ILNews

Inbox - 7/30/14

July 30, 2014
Keywords
Back to TopCommentsE-mailPrintBookmark and Share
Letters to the Editor

To the editor:

I am still scratching my head about the June 18-July 1 cover story by Marilyn Odendahl, “Employability begins long before graduation day.” While I enjoyed the article and appreciated the information on the statistics of the four ABA-approved Indiana law schools and their student success rates in finding jobs requiring a J.D. and bar passage, I still wonder about the intention, or perhaps more accurately, the takeaway message, of the article. I think one message that could reasonably be taken from the article is that law school is still a pretty awful investment in 2014, particularly if one’s goal is to become a practicing lawyer. I don’t recall ever meeting a student in law school whose desire was to go to law school for any reason other than to be a practicing lawyer, either in an established firm (the majority of my classmates) or on their own (minority of classmates, for sure). I’m sure there probably were some with goals other than being lawyers, but they were few and far between.

With that in mind, Notre Dame, the law school in the article with the highest 2013 placement of graduates in positions requiring a J.D. and bar passage, has nearly 30 percent of its 2013 graduating class sitting without a job – at least without a job requiring a J.D. and bar passage. The situation is even worse for the other three schools. IU-Maurer, over the years reported in the article, 2011-2013, has approximately 40 percent of its students not placed as practicing lawyers. Only (about) 50 percent of IU-McKinney students are gainfully employed in jobs requiring a J.D. and bar passage. Only (about) 40 percent of Valparaiso students are similarly employed. I would also be interested in what the average starting salaries are of those who were successfully employed in positions as licensed attorneys versus those who took other non-license-required positions. The ABA probably has that data; I just haven’t looked it up.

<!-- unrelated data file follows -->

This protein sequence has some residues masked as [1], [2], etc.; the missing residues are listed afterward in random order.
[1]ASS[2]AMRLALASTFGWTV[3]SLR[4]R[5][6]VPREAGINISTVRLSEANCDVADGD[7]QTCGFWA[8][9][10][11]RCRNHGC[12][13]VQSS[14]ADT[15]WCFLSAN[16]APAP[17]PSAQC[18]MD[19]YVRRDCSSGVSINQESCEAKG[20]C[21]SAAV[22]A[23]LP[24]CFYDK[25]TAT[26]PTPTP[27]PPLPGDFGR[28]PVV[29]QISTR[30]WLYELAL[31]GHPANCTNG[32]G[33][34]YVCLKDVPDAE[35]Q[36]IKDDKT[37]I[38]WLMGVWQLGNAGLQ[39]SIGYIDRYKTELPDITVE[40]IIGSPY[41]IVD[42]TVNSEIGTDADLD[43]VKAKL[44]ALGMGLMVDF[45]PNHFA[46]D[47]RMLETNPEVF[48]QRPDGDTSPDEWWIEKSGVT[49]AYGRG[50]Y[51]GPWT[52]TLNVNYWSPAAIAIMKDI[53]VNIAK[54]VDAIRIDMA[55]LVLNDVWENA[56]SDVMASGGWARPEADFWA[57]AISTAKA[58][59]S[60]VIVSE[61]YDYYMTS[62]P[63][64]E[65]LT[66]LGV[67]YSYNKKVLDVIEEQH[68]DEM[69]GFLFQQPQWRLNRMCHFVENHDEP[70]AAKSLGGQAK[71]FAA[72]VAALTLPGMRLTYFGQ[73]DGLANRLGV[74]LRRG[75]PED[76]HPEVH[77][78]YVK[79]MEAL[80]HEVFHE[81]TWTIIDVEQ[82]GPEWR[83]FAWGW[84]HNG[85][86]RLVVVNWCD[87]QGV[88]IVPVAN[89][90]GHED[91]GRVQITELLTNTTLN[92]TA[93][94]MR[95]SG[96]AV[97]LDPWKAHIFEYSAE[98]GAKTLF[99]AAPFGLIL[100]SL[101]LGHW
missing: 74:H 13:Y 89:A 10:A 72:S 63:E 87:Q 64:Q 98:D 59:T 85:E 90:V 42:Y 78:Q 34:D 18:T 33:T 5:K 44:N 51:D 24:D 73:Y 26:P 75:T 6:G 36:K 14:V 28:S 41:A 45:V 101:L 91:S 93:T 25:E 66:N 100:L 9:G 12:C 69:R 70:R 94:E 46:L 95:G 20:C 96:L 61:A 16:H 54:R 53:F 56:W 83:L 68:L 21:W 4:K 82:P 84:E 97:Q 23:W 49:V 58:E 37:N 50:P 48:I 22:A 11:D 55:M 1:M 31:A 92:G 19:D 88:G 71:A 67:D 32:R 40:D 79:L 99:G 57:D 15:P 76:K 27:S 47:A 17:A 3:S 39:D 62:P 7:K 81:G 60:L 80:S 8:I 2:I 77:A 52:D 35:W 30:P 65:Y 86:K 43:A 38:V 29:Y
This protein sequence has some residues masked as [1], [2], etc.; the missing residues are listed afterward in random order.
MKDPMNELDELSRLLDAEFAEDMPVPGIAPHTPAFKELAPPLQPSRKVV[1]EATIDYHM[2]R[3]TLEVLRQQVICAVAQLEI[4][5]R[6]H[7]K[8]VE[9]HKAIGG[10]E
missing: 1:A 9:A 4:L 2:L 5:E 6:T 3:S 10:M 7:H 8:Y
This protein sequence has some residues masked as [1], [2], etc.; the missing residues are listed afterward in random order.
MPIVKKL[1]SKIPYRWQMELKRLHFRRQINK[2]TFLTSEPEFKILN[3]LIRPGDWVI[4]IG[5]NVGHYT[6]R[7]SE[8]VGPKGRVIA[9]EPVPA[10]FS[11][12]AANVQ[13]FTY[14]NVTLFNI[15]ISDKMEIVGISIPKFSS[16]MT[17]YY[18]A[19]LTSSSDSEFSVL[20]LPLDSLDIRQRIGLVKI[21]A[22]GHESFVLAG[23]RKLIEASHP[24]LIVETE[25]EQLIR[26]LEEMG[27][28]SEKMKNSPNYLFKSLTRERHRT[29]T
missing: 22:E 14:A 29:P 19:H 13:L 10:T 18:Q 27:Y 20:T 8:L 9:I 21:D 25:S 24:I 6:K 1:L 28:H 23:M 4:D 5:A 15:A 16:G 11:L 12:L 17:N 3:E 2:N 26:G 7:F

What I have looked up is the tuition for 2014-15 at each of the four Indiana law schools in the article. Valparaiso will charge about $40,000, IU-McKinney about $45,000, IU-Maurer about $50,000, and Notre Dame about $50,000, give or take a few thousand in fees and not including living expenses, books, etc. Also, I only looked at out-of-state tuition for McKinney and Maurer for comparison to the two private schools. Spending $120,000 to $150,000 in just tuition over three years is a huge investment with no guarantee of becoming a gainfully employed attorney. I am hoping that the renewed focus of law schools on getting students actual practice experience while in law school will improve these employment statistics substantially.

Rich Mitchell, Ph.D., J.D.

ADVERTISEMENT

Post a comment to this story

COMMENTS POLICY
We reserve the right to remove any post that we feel is obscene, profane, vulgar, racist, sexually explicit, abusive, or hateful.
 
You are legally responsible for what you post and your anonymity is not guaranteed.
 
Posts that insult, defame, threaten, harass or abuse other readers or people mentioned in Indiana Lawyer editorial content are also subject to removal. Please respect the privacy of individuals and refrain from posting personal information.